N.C. bank moves to buy MNC $1.36 billion merger to end independence for biggest Md. bank

February 19, 1993|By David Conn | David Conn,Staff Writer

Maryland's largest bank received the news yesterday that it has been expecting for more than half a year as NationsBank Corp. of Charlotte, N.C., announced it would exercise its option to buy MNC Financial Inc.

The acquisition, expected to be finished by September, means the end of independence for Baltimore's oldest and largest banking company. MNC, which owns Maryland National Bank and American Security Bank, was among the state's most powerful business and philanthropic institutions in its mid-1980s prime.

But an ill-conceived campaign of rapid growth, fueled by commercial real estate lending, led to enormous losses in 1990 and 1991. MNC was forced to lay off thousands, curtail its commercial lending activity and cut off the flow of funds to Maryland's cultural fixtures and charities. The losses ultimately led to MNC's leaders putting the institution into the hands of an out-of-state company.

NationsBank, the nation's fourth-largest banking company, said yesterday that it will pay MNC stockholders $15.17 a share, or $1.36 billion, in a combination of cash and stock that has yet to be determined.

In September, the company paid $200 million for 16 percent of MNC's common stock as part of a deal that was first proposed last July. That agreement -- intended to stabilize MNC's fragile financial condition -- also gave NationsBank an option to acquire the rest of MNC any time before September 1995, with a price that would increase with each year the deal was delayed.

As MNC's earnings improved dramatically in the past six months, and its large portfolio of problem assets diminished, NationsBank officials began to indicate publicly they were likely to exercise their option soon.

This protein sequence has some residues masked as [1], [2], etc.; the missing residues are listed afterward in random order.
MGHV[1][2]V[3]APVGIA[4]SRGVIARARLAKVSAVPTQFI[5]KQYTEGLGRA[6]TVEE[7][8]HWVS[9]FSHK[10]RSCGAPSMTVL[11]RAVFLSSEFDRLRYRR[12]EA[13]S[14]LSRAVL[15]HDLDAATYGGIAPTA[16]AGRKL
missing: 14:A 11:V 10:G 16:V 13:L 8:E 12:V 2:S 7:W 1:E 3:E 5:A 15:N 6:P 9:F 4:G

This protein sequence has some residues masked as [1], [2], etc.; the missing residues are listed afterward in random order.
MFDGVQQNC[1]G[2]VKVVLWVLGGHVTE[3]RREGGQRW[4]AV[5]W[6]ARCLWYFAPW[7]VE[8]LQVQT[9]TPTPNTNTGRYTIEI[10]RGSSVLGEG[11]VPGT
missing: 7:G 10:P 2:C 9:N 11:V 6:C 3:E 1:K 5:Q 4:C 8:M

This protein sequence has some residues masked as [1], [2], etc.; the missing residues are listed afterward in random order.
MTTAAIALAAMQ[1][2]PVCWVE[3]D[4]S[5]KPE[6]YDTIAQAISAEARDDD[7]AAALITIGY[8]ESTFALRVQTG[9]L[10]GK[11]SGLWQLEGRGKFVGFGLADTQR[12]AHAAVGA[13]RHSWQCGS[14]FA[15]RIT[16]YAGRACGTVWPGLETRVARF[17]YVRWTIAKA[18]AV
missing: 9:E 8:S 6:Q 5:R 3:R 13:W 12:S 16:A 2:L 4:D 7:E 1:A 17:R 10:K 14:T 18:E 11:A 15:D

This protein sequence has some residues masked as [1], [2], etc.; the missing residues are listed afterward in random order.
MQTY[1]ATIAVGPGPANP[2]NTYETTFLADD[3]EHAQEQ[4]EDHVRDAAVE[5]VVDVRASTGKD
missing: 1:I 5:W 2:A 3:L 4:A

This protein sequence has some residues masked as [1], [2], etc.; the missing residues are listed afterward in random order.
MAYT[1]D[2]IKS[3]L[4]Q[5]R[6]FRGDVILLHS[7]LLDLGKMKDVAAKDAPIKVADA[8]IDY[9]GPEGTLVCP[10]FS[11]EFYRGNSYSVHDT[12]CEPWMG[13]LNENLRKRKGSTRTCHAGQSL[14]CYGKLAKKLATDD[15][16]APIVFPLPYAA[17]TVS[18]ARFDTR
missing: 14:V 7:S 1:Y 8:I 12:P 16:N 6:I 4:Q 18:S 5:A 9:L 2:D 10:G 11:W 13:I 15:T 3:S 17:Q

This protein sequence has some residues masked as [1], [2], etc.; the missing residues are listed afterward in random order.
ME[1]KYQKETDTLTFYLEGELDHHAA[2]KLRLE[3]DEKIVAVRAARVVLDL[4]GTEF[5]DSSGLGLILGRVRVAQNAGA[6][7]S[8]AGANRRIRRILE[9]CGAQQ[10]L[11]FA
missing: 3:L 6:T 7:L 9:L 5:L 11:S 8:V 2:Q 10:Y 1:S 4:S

The rumors heated up several weeks ago when MNC restructured its consumer and corporate banking operations in a way that mirrored the structure of NationsBank.

"The acquisition of MNC is of enormous strategic importance for us," NationsBank Chairman Hugh L. McColl Jr. said in a statement. "This will give NationsBank the premier franchise in the vital and growing market of Maryland, Virginia and the District of Columbia."

The merger is contingent on the approval of MNC's stockholders, who will vote on the proposal at their May 20 stockholders meeting.

The Federal Reserve Board and the U.S. Department of Justice also must clear the acquisition. MNC officials pointed out that federal regulators were familiar with the plan, having studied it last summer before deciding it didn't give NationsBank premature control over MNC. Officials from both companies suggested the deal will be completed in the third quarter.

The regulators have "already seen the agreement when they approved the option, so there's nothing here that's going to surprise them," said MNC Chairman Alfred Lerner. "It may go a little faster than normal."

The news of the acquisition came from NationsBank officials early yesterday afternoon, several hours after MNC asked the New York Stock Exchange to halt trading in its stock. After trading resumed, about 3 p.m., MNC's shares rose to $14.25, up fTC $1.325 from Wednesday. More than 1.4 million shares changed hands yesterday, about six times the average daily volume.

The trading suspension also was due to a restatement of MNC's latest quarterly and annual earnings.

Because of an accounting change concerning tax credits, MNC added $60 million to its $43.1 million 1992 profit, for a new total of $103.1 million, or 62 cents a share. Mr. Bramble said the restatement, which added about 83 cents a share to the acquisition price, was planned even before the original agreement was announced last July, and had nothing to do with the formal notice NationsBank sent to Mr. Lerner yesterday morning.

Mr. Lerner, the company's largest shareholder, is a Cleveland businessman who helped save MNC from a federal takeover after most of its commercial real estate loans went sour in 1989. He stands to gain at least $111 million from the sale of his 7.35 million shares. He also owns options convertible into almost 1.4 million shares, though he said he wasn't clear on exactly what they would be worth under the terms of the merger.

Mr. Lerner said he will give up his chairmanship of the company when the deal is completed. He'll remain chairman of MBNA Corp., the Delaware-based credit card company that MNC sold to the public in 1991. The merger would end Mr. Lerner's business attachments to Maryland, except for his ownership of the area's Town & Country apartment properties.

Neither company had any details about whether the merger would result in branch consolidations or job losses. MNC, a company with $17 billion in assets, has about 7,800 employees at its Baltimore headquarters and 240 branches.

NationsBank has $118 billion in assets and more than 1,700 branches in nine states. The company operates 83 branches in Maryland, and employs about 3,500 people in its "Metro Bank," which includes Maryland, Washington and Northern Virginia.

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